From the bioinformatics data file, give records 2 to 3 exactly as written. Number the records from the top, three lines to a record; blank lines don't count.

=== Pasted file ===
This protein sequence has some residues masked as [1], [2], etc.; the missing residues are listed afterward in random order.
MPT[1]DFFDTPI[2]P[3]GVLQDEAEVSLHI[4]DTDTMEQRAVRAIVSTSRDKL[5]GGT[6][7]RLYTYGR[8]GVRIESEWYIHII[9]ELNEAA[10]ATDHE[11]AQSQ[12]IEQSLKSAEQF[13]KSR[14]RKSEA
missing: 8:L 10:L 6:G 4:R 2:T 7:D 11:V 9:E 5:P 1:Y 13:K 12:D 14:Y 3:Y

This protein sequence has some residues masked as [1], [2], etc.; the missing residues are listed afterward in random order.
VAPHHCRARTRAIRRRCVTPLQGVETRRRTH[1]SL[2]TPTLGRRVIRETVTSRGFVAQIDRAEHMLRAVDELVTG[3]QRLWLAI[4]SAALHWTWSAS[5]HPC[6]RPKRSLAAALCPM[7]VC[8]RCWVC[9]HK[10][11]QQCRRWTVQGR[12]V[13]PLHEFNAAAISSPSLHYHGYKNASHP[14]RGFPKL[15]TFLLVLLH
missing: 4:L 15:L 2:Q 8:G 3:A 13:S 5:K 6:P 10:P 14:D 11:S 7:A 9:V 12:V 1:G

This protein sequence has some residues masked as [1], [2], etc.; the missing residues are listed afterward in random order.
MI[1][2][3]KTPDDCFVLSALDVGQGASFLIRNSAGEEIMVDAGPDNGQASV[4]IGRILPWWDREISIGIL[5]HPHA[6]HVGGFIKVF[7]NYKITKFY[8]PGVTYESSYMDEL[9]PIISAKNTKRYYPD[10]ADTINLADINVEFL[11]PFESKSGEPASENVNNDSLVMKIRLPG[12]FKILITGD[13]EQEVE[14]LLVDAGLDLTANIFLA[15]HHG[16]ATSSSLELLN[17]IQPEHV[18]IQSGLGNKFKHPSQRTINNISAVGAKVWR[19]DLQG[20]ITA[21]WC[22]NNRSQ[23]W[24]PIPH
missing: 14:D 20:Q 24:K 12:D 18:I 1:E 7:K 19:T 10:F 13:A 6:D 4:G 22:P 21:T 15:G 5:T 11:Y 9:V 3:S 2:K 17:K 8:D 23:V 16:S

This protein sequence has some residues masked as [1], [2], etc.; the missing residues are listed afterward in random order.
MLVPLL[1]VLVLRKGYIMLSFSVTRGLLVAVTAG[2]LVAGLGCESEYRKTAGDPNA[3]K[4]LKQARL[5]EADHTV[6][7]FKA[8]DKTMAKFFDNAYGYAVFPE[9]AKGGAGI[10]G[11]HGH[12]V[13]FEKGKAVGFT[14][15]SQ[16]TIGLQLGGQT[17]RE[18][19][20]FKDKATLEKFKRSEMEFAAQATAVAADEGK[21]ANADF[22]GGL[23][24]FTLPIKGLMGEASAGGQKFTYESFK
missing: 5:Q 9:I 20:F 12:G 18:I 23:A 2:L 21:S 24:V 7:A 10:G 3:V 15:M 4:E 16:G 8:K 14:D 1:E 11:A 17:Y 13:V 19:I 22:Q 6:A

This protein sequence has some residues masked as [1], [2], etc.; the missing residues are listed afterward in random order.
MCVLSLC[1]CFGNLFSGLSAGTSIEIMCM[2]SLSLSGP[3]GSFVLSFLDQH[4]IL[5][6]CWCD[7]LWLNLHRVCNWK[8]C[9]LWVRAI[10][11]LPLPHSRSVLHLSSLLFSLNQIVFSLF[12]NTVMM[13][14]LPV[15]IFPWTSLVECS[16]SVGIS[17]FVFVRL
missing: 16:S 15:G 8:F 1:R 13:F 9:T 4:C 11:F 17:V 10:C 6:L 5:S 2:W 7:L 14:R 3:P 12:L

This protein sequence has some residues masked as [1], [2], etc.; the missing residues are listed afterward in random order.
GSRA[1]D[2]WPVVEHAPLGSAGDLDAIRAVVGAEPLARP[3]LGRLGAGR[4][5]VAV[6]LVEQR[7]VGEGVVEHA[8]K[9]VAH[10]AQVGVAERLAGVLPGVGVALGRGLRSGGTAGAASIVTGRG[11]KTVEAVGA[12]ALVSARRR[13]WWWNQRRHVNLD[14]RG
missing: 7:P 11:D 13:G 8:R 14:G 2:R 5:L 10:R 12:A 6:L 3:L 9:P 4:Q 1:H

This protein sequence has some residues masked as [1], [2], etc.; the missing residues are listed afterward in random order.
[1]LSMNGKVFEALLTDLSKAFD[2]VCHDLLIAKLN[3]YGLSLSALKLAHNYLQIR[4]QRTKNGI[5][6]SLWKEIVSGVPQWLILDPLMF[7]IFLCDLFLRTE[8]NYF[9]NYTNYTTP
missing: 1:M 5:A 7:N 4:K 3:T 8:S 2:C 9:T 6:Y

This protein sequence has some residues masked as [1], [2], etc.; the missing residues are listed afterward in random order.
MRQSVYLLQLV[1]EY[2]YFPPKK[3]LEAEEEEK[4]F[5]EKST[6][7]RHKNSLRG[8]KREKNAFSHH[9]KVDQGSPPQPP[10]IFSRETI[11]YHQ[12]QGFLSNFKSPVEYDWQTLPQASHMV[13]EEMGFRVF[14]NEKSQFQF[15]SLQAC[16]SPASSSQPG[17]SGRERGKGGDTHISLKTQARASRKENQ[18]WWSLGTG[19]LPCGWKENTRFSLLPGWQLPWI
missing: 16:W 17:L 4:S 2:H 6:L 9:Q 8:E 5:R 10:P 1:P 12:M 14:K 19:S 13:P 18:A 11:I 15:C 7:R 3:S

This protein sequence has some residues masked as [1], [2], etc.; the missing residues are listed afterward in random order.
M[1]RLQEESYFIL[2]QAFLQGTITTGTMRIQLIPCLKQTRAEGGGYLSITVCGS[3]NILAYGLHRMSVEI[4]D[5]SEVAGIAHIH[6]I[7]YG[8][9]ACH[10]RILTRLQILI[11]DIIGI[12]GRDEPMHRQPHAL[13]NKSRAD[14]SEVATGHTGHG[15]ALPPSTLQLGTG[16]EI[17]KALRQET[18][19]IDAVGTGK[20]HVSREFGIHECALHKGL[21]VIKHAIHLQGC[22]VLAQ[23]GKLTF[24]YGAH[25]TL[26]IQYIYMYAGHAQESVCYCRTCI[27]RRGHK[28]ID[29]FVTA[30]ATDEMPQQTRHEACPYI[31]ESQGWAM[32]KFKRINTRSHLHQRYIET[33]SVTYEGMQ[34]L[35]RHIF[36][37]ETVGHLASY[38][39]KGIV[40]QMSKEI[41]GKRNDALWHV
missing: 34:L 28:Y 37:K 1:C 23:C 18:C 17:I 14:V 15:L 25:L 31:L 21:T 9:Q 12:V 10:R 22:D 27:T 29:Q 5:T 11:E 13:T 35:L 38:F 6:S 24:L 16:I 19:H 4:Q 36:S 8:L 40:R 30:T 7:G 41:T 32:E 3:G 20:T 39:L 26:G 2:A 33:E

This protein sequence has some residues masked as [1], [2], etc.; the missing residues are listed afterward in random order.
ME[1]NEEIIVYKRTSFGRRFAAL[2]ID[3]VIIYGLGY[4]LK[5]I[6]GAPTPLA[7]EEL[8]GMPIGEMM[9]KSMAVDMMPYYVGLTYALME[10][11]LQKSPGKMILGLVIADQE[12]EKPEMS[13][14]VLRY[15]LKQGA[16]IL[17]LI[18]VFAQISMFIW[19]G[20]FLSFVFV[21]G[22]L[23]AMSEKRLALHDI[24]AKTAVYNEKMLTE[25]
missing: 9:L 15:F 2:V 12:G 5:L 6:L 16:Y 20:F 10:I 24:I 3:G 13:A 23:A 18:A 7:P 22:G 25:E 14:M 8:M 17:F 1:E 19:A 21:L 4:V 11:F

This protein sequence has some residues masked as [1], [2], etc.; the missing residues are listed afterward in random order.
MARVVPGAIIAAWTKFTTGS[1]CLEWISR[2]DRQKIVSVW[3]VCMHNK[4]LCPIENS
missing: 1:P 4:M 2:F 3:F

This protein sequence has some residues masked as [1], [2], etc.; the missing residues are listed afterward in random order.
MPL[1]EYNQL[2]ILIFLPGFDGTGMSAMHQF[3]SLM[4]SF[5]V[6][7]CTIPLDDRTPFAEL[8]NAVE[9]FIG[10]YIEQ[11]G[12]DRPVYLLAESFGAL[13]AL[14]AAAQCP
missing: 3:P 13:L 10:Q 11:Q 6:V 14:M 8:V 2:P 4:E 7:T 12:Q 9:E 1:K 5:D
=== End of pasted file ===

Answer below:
This protein sequence has some residues masked as [1], [2], etc.; the missing residues are listed afterward in random order.
VAPHHCRARTRAIRRRCVTPLQGVETRRRTH[1]SL[2]TPTLGRRVIRETVTSRGFVAQIDRAEHMLRAVDELVTG[3]QRLWLAI[4]SAALHWTWSAS[5]HPC[6]RPKRSLAAALCPM[7]VC[8]RCWVC[9]HK[10][11]QQCRRWTVQGR[12]V[13]PLHEFNAAAISSPSLHYHGYKNASHP[14]RGFPKL[15]TFLLVLLH
missing: 4:L 15:L 2:Q 8:G 3:A 13:S 5:K 6:P 10:P 14:D 11:S 7:A 9:V 12:V 1:G

This protein sequence has some residues masked as [1], [2], etc.; the missing residues are listed afterward in random order.
MI[1][2][3]KTPDDCFVLSALDVGQGASFLIRNSAGEEIMVDAGPDNGQASV[4]IGRILPWWDREISIGIL[5]HPHA[6]HVGGFIKVF[7]NYKITKFY[8]PGVTYESSYMDEL[9]PIISAKNTKRYYPD[10]ADTINLADINVEFL[11]PFESKSGEPASENVNNDSLVMKIRLPG[12]FKILITGD[13]EQEVE[14]LLVDAGLDLTANIFLA[15]HHG[16]ATSSSLELLN[17]IQPEHV[18]IQSGLGNKFKHPSQRTINNISAVGAKVWR[19]DLQG[20]ITA[21]WC[22]NNRSQ[23]W[24]PIPH
missing: 14:D 20:Q 24:K 12:D 18:I 1:E 7:K 19:T 10:F 13:A 6:D 4:G 22:P 21:T 15:G 5:T 11:Y 9:V 3:S 2:K 17:K 8:D 23:V 16:S